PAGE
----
New York City Subway


MTA Bond Rating Drops Amid Squabbles Over Subway Repair Funding

August 13, 2018 - 1:31 pm

NEW YORK (WCBS 880) -- You wonder if Wall Street is trying to send us a message – the credit rating for the Metropolitan Transportation Authority is taking a hit as the mayor and the governor have been fighting over the age-old transit question of who pays for what and how much.

As Greg David of Crain’s told WCBS 880’s Paul Murnane Monday, mayors and governors have always argued about transit money – though not like Mayor Bill de Blasio and Gov. Andrew Cuomo have been doing. Wall Street has noticed.

“Wall Street’s sending a memo that this is bad and it’s going to cost us all,” David said.

Standard & Poor’s has downgraded the MTA bond rating from A-plus to A.

“A’s not terrible, but the next time the MTA goes to the market, the bonds will cost more, and we’ll pay higher interest rates, and you know, the MTA is already paying $1.5 billion a year in interest on its $75 billion worth of debt on its balance sheet,” David said.

The MTA is already in desperate need of money given how much work is required to repair and overhaul the subway system – and now, with the decreased bond rating – it will be more expensive for the agency to line up the money they need to keep the system running now.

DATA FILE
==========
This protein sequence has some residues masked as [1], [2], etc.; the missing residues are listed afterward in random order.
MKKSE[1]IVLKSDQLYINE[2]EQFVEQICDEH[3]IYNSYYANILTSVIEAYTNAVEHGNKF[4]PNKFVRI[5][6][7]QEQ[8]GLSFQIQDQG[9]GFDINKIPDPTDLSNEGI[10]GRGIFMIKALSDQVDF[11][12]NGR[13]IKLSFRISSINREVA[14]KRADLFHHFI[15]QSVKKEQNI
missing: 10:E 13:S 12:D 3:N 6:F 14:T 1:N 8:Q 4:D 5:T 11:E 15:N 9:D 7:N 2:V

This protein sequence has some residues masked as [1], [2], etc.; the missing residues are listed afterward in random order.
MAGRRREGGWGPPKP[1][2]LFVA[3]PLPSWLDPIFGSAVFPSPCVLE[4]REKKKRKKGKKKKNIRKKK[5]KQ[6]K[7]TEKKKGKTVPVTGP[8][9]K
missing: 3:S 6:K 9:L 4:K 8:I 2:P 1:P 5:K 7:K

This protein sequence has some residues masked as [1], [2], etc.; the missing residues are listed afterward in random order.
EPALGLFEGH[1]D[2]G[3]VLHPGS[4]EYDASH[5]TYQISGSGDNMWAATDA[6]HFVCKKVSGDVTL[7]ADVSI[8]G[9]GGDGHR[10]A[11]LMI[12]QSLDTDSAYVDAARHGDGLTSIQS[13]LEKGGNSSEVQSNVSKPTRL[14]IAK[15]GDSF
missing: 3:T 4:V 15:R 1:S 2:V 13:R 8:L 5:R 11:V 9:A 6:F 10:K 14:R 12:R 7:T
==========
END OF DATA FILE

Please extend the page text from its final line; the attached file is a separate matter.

“The figure is at least $20 billion, and that’s a huge sum,” David said. “Now, the MTA is getting a little more money this year – $350 (million) to $400 million – from the surcharge that was imposed on ride-hailing companies. But you know what? That’s actually a drop in the bucket compared with what we need, and until the governor and the mayor settle who’s going to pay, and actually come up with the money – you know, they’ve committed some money, but neither of them has actually provided it yet – the doubts about the system and the bonds are going to continue, and there’s a cost to all that.”

The lowering of the MTA bond rating from A-plus to A doesn’t indicate a dramatic change in risk for MTA bonds, David noted.

“But that’s what you do with bonds. You rate them according to the risk, and we just got a little riskier, and it’s going to cost a little bit more,” David said. “And yes, you know, the strong New York City economy – the fact that the region is so wealthy – does support these bonds, because if we can solve the political dysfunction, we can afford to pay for it.”

Cuomo has said the best way to fund the five-year plan to repair the subway system is congestion pricing. But de Blasio has called for a millionaires’ tax, and has said he expects the New York state Senate to flip to Democratic control in the elections this year and go on to approve the tax.